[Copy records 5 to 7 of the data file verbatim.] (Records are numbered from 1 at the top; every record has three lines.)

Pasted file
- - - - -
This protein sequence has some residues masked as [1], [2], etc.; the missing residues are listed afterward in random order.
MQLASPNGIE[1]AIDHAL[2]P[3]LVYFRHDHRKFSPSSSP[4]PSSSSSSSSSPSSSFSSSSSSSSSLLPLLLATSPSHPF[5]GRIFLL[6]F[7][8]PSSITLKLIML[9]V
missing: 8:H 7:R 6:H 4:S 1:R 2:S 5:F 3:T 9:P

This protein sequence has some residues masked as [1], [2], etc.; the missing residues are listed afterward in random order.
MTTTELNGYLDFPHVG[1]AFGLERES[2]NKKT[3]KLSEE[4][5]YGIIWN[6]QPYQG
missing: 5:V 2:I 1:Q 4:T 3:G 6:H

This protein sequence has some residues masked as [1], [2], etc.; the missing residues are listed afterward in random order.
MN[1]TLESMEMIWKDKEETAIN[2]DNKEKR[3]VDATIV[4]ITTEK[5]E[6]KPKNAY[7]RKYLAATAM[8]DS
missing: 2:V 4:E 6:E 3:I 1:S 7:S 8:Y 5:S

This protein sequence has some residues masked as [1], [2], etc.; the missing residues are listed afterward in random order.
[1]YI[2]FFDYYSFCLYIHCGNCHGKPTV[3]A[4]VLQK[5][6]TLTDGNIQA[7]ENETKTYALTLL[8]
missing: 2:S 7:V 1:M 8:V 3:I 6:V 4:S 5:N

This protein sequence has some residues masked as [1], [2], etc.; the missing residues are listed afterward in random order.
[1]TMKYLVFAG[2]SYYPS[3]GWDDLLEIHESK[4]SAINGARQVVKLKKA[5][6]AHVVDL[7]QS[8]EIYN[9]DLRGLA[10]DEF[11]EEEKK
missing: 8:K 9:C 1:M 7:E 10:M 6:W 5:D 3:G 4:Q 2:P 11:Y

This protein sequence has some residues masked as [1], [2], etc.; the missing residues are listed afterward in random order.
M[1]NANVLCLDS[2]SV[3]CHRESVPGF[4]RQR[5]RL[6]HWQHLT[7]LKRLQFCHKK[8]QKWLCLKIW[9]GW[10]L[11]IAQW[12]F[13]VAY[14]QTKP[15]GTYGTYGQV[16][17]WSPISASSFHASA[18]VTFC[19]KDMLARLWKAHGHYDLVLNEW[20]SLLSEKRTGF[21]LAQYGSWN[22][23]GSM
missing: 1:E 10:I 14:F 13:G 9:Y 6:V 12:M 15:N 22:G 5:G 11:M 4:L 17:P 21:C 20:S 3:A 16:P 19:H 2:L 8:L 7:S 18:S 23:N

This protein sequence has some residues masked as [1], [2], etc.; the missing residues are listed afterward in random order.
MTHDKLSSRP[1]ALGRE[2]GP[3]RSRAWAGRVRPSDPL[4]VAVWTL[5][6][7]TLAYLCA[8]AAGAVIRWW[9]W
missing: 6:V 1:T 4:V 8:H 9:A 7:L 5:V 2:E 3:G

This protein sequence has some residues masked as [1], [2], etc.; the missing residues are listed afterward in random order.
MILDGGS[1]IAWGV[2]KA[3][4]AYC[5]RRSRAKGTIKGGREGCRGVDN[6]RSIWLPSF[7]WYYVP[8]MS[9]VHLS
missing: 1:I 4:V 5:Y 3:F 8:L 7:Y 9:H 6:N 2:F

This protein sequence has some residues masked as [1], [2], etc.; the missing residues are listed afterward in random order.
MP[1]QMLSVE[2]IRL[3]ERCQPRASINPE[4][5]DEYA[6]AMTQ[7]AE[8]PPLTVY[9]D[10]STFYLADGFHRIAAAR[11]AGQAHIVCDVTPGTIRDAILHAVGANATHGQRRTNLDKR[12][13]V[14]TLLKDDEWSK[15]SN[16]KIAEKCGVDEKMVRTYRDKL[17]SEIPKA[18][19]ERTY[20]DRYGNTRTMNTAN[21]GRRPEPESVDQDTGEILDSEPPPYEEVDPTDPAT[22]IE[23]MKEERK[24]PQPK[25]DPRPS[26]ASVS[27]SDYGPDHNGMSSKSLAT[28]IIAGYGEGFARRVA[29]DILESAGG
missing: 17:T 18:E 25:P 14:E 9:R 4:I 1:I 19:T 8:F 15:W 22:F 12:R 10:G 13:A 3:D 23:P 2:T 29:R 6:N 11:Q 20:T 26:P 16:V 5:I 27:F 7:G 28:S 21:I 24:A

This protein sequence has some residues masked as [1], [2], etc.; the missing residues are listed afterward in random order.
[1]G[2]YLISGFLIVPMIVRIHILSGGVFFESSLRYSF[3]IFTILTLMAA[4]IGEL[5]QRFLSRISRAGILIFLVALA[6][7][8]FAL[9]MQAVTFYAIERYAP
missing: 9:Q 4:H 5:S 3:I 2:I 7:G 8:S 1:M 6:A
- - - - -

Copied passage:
This protein sequence has some residues masked as [1], [2], etc.; the missing residues are listed afterward in random order.
[1]TMKYLVFAG[2]SYYPS[3]GWDDLLEIHESK[4]SAINGARQVVKLKKA[5][6]AHVVDL[7]QS[8]EIYN[9]DLRGLA[10]DEF[11]EEEKK
missing: 8:K 9:C 1:M 7:E 10:M 6:W 5:D 3:G 4:Q 2:P 11:Y

This protein sequence has some residues masked as [1], [2], etc.; the missing residues are listed afterward in random order.
M[1]NANVLCLDS[2]SV[3]CHRESVPGF[4]RQR[5]RL[6]HWQHLT[7]LKRLQFCHKK[8]QKWLCLKIW[9]GW[10]L[11]IAQW[12]F[13]VAY[14]QTKP[15]GTYGTYGQV[16][17]WSPISASSFHASA[18]VTFC[19]KDMLARLWKAHGHYDLVLNEW[20]SLLSEKRTGF[21]LAQYGSWN[22][23]GSM
missing: 1:E 10:I 14:F 13:G 9:Y 6:V 12:M 15:N 22:G 5:G 11:M 4:L 17:P 21:C 20:S 3:A 16:P 19:H 2:L 8:L 7:S 18:S 23:N

This protein sequence has some residues masked as [1], [2], etc.; the missing residues are listed afterward in random order.
MTHDKLSSRP[1]ALGRE[2]GP[3]RSRAWAGRVRPSDPL[4]VAVWTL[5][6][7]TLAYLCA[8]AAGAVIRWW[9]W
missing: 6:V 1:T 4:V 8:H 9:A 7:L 5:V 2:E 3:G